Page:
October 29, 2016

This was preached as part of a series about where our faith comes into play in the difficulties we face in our lives. Part of the 5:40 Program at St. Peter’s, Comox.

2 Corinthians 5:11-21


St. Paul calls us ambassadors of reconciliation. He says that because God has reconciled us to himself in Christ we are the message of his appeal to the world to be reconciled with him.

We’re going to be talking about conflict this evening. Before looking at how we deal with the reality of conflict it is important to bring to mind its counter-measure. Let us consider for a moment the peace in which we rest. Recall the words of the heavenly armies at Jesus’s birth “Glory be to God on high and in earth peace and good will to all people.”For before we were at war with heaven. NOW by the grace of our baptism we rest in his peace. For this reason we are called to be reconciled one to another. Not because it is good for us to get along for its own sake. Rather it is because of who we are and who God is. In this peace we are made one body, of one baptism and one Lord. Conflict is outside of this. It is not for the hand to dispute with the foot but for both to eagerly submit to the head.

We are at our core the image of God. We are at the core called to reconciliation with each other in Christ.

Yet there are conflicts. They are real. They happen and we find ourselves in them. We as human beings have expectations of each other that we do not meet. We fail. We disagree because of the imperfection of our reason or love or effort. Given that we are at our core called to reconciliation with each other in Christ what should we do when we find ourselves at odds? Seek reconciliation in Christ.

For this the Lord teaches us in the Gospel when he tells us that when we realize we are at odds with a brother or sister we are to abandon our offering upon the altar and seek reconciliation before we proceed with worship (Matthew 5:21-24). When I was a child of ten or eleven years old that text troubled me very deeply. I mean I really was in love with the church, falling in love with it really. And apparently I could not go to church if I was not at peace with my brother or sister! I interpreted brother and sister fairly extensively to include everyone. Have you met everyone? They are very hard to get along with! And so, every time I found myself in a dispute about anything I would seek immediate resolution with whoever I had upset.

One thing I learned very quickly is that not everyone wants to be reconciled quickly. Sometimes people run from pain in anger and bitterness. Sometimes people do not see that they have hurt you. Sometimes people find forgiveness comes slowly and with difficulty if it can come at all.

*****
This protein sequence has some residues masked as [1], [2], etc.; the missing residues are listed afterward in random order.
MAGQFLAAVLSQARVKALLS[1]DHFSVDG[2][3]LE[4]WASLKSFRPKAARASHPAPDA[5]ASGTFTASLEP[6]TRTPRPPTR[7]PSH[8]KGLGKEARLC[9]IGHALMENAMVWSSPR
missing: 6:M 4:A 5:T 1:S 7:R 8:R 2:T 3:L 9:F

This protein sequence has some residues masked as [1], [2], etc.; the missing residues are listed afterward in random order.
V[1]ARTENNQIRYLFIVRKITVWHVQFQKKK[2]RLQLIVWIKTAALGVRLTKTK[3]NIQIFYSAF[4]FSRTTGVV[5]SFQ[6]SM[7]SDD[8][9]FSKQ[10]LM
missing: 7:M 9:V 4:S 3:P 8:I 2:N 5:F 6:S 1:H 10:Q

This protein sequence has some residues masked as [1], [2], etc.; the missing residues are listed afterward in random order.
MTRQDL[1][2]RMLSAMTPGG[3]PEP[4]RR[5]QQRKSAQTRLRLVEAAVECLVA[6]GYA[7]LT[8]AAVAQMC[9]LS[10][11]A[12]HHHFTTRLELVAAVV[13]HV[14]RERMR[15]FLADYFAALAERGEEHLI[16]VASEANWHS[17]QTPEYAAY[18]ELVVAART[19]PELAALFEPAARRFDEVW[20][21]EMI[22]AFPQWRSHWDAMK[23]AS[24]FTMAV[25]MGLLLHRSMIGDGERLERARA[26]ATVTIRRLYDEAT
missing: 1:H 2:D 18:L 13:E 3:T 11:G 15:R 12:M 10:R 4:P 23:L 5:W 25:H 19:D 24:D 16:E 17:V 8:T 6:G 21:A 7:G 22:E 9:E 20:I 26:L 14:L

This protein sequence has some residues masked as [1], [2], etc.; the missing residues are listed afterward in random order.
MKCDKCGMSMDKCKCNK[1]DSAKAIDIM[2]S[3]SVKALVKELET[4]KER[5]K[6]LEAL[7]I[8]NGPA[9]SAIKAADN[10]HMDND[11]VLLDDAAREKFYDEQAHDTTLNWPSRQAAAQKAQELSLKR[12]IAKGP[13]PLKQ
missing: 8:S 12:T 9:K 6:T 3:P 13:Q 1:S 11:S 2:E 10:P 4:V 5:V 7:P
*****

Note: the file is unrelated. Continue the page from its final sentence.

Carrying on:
So we see that in this life conflict is going to happen. We see that sometimes it is extended and messy. It is real. And it is important to remember in the palpable reality of disputes the transformative reality of who we really are. Remember: we are ambassadors of reconciliation. We are at our core called to reconciliation, one to another, in Christ.

What does this mean though, for finding ourselves in the messiness of real conflict? Where does this real faith of ours meet the reality of the conflicts we find ourselves in?

In conflict remember: you are the image of the living God.

Be merciful. Forgive! Forgive seven times seventy times. Forgive without price or pride. Forgive with all that you have as our Father who is in heaven has forgiven you. Set your brother free from the pain he issues at your expense. You are no longer a slave but free. Therefore make not a slave of your sister.

And yes, mercy can be painful.

Be humble. In our relationships, especially those fractured by conflict, have the same mindset at Christ who made himself nothing, taking the very nature of a servant. We must humble ourselves. We must be obedient and open to being rebuked where our hearts and our lips and our actions have failed to be outpouring springs of the God of love. Examine yourself. See perhaps where the brokenness in you contributed to this conflict and repent.

And yes, humility can be painful.

Be patient. Bare with one another brothers and sisters. Healing can take time. Forgiveness can take time. Examination and humility can take time. Trust in the Lord. Pray for your sister and love her. Pray that both your hearts may be turned into Christ’s peace and delivered from the crafts and assaults of the devil. Wait on the Lord.

And yes, patience can be painful.

But wait upon the Lord. For again: true reconciliation, true peace, true deliverance from conflict is only real in the body of Christ. It is in him that we are made whole again and in him alone. Settle not for any cheaper good labeled peace.

We know. We know that heaven and earth are united together into a single peace through Christ. We know that we are fully real, fully who we are only in that peace. Deliverance from conflict is only freedom in the person of Jesus. We are made living testaments to this reconciliation. And so where conflicts persist have hope, know that all things in the end shall be ordered according to his will. So seek his will.

In summary-conflicts happen. Conflicts get prolonged and messy. Because of who we are what are we to do about this messiness? We are to be merciful. We are to be humble. We are to be patient. It is painful. That pain can persist generations. But Christ takes that pain up into himself. And so we wait upon our reconciliation in his body by his grace. For that is who we are-the image of that reconciled body.